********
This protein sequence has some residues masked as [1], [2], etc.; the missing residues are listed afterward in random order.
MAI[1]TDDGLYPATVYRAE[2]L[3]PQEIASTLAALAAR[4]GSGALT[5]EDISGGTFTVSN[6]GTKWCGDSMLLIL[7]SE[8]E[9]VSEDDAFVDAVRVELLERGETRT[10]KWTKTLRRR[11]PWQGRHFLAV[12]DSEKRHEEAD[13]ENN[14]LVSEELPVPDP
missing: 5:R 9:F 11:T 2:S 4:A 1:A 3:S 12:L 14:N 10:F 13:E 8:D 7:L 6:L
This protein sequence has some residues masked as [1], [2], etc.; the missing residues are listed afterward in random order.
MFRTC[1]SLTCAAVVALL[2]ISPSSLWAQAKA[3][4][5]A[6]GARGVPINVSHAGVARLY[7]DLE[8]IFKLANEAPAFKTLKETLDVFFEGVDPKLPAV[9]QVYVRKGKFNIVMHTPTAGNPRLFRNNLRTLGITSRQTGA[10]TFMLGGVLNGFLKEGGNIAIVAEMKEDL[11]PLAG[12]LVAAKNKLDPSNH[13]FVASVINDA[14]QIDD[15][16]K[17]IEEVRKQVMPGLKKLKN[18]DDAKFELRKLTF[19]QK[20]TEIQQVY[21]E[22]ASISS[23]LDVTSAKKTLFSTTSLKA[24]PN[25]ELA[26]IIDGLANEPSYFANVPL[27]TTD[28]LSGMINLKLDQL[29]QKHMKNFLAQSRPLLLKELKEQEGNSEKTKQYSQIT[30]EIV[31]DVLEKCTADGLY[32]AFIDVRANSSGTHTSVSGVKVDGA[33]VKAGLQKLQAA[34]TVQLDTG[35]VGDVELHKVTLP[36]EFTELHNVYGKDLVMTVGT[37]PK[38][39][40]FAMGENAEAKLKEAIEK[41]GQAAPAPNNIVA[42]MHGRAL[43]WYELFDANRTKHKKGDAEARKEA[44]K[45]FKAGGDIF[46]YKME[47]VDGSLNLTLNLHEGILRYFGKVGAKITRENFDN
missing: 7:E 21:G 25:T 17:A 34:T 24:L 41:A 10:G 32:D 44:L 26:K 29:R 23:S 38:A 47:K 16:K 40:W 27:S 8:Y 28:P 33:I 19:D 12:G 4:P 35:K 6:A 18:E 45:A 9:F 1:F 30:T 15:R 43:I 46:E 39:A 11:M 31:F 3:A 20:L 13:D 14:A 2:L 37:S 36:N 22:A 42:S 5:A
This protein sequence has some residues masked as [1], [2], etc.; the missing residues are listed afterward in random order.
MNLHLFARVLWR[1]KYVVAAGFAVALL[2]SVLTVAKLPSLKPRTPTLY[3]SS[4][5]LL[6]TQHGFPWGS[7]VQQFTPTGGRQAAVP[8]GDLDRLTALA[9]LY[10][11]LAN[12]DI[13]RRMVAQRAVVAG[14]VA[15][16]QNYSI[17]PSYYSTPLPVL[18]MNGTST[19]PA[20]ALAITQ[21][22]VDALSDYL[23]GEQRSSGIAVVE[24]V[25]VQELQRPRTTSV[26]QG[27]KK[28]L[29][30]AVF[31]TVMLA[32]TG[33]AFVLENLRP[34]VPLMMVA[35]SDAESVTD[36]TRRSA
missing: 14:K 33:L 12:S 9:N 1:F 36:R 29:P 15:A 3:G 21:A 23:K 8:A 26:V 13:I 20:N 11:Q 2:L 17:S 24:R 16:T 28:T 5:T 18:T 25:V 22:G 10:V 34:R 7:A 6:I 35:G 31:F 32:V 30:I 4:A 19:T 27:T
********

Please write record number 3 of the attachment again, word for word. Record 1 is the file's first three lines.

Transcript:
This protein sequence has some residues masked as [1], [2], etc.; the missing residues are listed afterward in random order.
MNLHLFARVLWR[1]KYVVAAGFAVALL[2]SVLTVAKLPSLKPRTPTLY[3]SS[4][5]LL[6]TQHGFPWGS[7]VQQFTPTGGRQAAVP[8]GDLDRLTALA[9]LY[10][11]LAN[12]DI[13]RRMVAQRAVVAG[14]VA[15][16]QNYSI[17]PSYYSTPLPVL[18]MNGTST[19]PA[20]ALAITQ[21][22]VDALSDYL[23]GEQRSSGIAVVE[24]V[25]VQELQRPRTTSV[26]QG[27]KK[28]L[29][30]AVF[31]TVMLA[32]TG[33]AFVLENLRP[34]VPLMMVA[35]SDAESVTD[36]TRRSA
missing: 14:K 33:L 12:S 9:N 1:F 36:R 29:P 15:A 3:G 21:A 23:K 8:A 26:V 13:I 20:N 11:Q 2:L 17:S 24:R 16:T 28:T 5:T 18:T 25:V 22:G 10:V 34:R 7:A 6:I 35:G 31:F 32:V 30:I 4:A 19:T 27:T